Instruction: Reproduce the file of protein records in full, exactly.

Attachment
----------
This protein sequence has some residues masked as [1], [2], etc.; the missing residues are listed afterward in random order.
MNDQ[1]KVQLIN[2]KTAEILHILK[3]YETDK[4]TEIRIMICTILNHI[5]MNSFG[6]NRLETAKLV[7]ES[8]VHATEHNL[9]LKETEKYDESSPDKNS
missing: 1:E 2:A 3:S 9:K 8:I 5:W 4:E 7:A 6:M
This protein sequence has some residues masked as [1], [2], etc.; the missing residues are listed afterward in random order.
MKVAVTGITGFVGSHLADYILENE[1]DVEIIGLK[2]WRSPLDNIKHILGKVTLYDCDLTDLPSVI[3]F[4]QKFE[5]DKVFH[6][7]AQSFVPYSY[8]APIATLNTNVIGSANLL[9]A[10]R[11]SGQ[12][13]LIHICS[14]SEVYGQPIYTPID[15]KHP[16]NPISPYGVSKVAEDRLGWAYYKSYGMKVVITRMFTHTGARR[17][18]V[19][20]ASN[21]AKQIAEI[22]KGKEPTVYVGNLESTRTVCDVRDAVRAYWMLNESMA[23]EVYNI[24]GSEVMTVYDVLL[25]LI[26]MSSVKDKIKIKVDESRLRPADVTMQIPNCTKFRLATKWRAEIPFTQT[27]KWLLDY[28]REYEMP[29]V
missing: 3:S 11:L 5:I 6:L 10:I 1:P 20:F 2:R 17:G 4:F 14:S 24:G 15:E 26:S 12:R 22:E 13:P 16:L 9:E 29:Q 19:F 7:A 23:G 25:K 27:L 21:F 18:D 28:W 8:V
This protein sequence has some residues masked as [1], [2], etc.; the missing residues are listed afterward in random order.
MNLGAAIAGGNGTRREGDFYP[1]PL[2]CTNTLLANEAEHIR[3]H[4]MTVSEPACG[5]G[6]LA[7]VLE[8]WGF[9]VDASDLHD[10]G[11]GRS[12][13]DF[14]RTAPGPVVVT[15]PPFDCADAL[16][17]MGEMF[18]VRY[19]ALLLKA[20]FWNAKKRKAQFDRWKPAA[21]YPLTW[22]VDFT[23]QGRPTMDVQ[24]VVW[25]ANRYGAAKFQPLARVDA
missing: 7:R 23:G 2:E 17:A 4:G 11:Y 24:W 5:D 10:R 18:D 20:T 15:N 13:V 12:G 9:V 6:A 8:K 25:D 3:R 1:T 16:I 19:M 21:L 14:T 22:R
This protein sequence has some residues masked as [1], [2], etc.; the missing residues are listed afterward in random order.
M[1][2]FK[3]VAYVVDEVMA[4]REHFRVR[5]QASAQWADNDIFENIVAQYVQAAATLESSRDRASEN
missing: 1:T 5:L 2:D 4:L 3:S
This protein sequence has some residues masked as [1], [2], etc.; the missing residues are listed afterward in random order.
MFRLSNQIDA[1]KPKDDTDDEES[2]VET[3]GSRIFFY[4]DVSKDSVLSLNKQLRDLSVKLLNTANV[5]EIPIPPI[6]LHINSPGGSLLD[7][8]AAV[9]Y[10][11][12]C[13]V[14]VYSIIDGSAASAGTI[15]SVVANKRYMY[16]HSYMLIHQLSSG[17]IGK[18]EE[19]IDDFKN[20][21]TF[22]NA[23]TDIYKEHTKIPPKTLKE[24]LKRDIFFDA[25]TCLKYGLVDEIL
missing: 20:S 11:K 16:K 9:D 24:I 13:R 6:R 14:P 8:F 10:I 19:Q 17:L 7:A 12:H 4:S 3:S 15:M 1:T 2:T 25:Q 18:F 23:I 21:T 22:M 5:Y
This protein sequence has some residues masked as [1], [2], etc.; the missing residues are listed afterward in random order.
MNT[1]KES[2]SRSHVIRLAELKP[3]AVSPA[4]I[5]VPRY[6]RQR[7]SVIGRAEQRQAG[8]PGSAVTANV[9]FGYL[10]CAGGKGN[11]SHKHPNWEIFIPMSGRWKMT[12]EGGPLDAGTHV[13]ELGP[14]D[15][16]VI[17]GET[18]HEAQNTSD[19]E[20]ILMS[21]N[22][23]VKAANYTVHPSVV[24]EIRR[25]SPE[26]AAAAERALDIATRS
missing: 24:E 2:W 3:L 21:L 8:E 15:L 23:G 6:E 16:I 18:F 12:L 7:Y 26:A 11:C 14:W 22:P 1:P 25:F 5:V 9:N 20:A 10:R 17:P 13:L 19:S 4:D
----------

This protein sequence has some residues masked as [1], [2], etc.; the missing residues are listed afterward in random order.
MNDQ[1]KVQLIN[2]KTAEILHILK[3]YETDK[4]TEIRIMICTILNHI[5]MNSFG[6]NRLETAKLV[7]ES[8]VHATEHNL[9]LKETEKYDESSPDKNS
missing: 1:E 2:A 3:S 9:K 8:I 5:W 4:E 7:A 6:M
This protein sequence has some residues masked as [1], [2], etc.; the missing residues are listed afterward in random order.
MKVAVTGITGFVGSHLADYILENE[1]DVEIIGLK[2]WRSPLDNIKHILGKVTLYDCDLTDLPSVI[3]F[4]QKFE[5]DKVFH[6][7]AQSFVPYSY[8]APIATLNTNVIGSANLL[9]A[10]R[11]SGQ[12][13]LIHICS[14]SEVYGQPIYTPID[15]KHP[16]NPISPYGVSKVAEDRLGWAYYKSYGMKVVITRMFTHTGARR[17][18]V[19][20]ASN[21]AKQIAEI[22]KGKEPTVYVGNLESTRTVCDVRDAVRAYWMLNESMA[23]EVYNI[24]GSEVMTVYDVLL[25]LI[26]MSSVKDKIKIKVDESRLRPADVTMQIPNCTKFRLATKWRAEIPFTQT[27]KWLLDY[28]REYEMP[29]V
missing: 3:S 11:L 5:I 6:L 10:I 1:P 20:F 2:R 17:G 4:F 14:S 24:G 15:E 26:S 12:R 22:E 13:P 16:L 9:E 29:Q 19:F 7:A 23:G 25:K 27:L 21:F 18:D 28:W 8:V
This protein sequence has some residues masked as [1], [2], etc.; the missing residues are listed afterward in random order.
MNLGAAIAGGNGTRREGDFYP[1]PL[2]CTNTLLANEAEHIR[3]H[4]MTVSEPACG[5]G[6]LA[7]VLE[8]WGF[9]VDASDLHD[10]G[11]GRS[12][13]DF[14]RTAPGPVVVT[15]PPFDCADAL[16][17]MGEMF[18]VRY[19]ALLLKA[20]FWNAKKRKAQFDRWKPAA[21]YPLTW[22]VDFT[23]QGRPTMDVQ[24]VVW[25]ANRYGAAKFQPLARVDA
missing: 7:R 23:G 2:E 17:A 4:G 11:Y 24:W 5:D 10:R 18:D 20:T 15:N 13:V 12:G 9:V 6:A 8:K 25:D 3:R 1:T 16:I 19:M 21:L 14:T 22:R
This protein sequence has some residues masked as [1], [2], etc.; the missing residues are listed afterward in random order.
M[1][2]FK[3]VAYVVDEVMA[4]REHFRVR[5]QASAQWADNDIFENIVAQYVQAAATLESSRDRASEN
missing: 1:T 5:L 2:D 4:L 3:S
This protein sequence has some residues masked as [1], [2], etc.; the missing residues are listed afterward in random order.
MFRLSNQIDA[1]KPKDDTDDEES[2]VET[3]GSRIFFY[4]DVSKDSVLSLNKQLRDLSVKLLNTANV[5]EIPIPPI[6]LHINSPGGSLLD[7][8]AAV[9]Y[10][11][12]C[13]V[14]VYSIIDGSAASAGTI[15]SVVANKRYMY[16]HSYMLIHQLSSG[17]IGK[18]EE[19]IDDFKN[20][21]TF[22]NA[23]TDIYKEHTKIPPKTLKE[24]LKRDIFFDA[25]TCLKYGLVDEIL
missing: 20:S 11:K 16:K 9:D 24:I 13:R 6:R 14:P 8:F 10:I 19:Q 17:L 7:A 12:H 4:S 3:S 15:M 1:T 2:T 25:Q 18:F 23:I 21:T 22:M 5:Y
This protein sequence has some residues masked as [1], [2], etc.; the missing residues are listed afterward in random order.
MNT[1]KES[2]SRSHVIRLAELKP[3]AVSPA[4]I[5]VPRY[6]RQR[7]SVIGRAEQRQAG[8]PGSAVTANV[9]FGYL[10]CAGGKGN[11]SHKHPNWEIFIPMSGRWKMT[12]EGGPLDAGTHV[13]ELGP[14]D[15][16]VI[17]GET[18]HEAQNTSD[19]E[20]ILMS[21]N[22][23]VKAANYTVHPSVV[24]EIRR[25]SPE[26]AAAAERALDIATRS
missing: 24:E 2:W 3:L 21:L 8:E 15:L 23:G 6:E 16:I 18:F 12:L 7:Y 26:A 11:C 14:W 22:P 1:P 25:F 5:V 9:N 20:A 10:R 17:P 13:L 19:S 4:D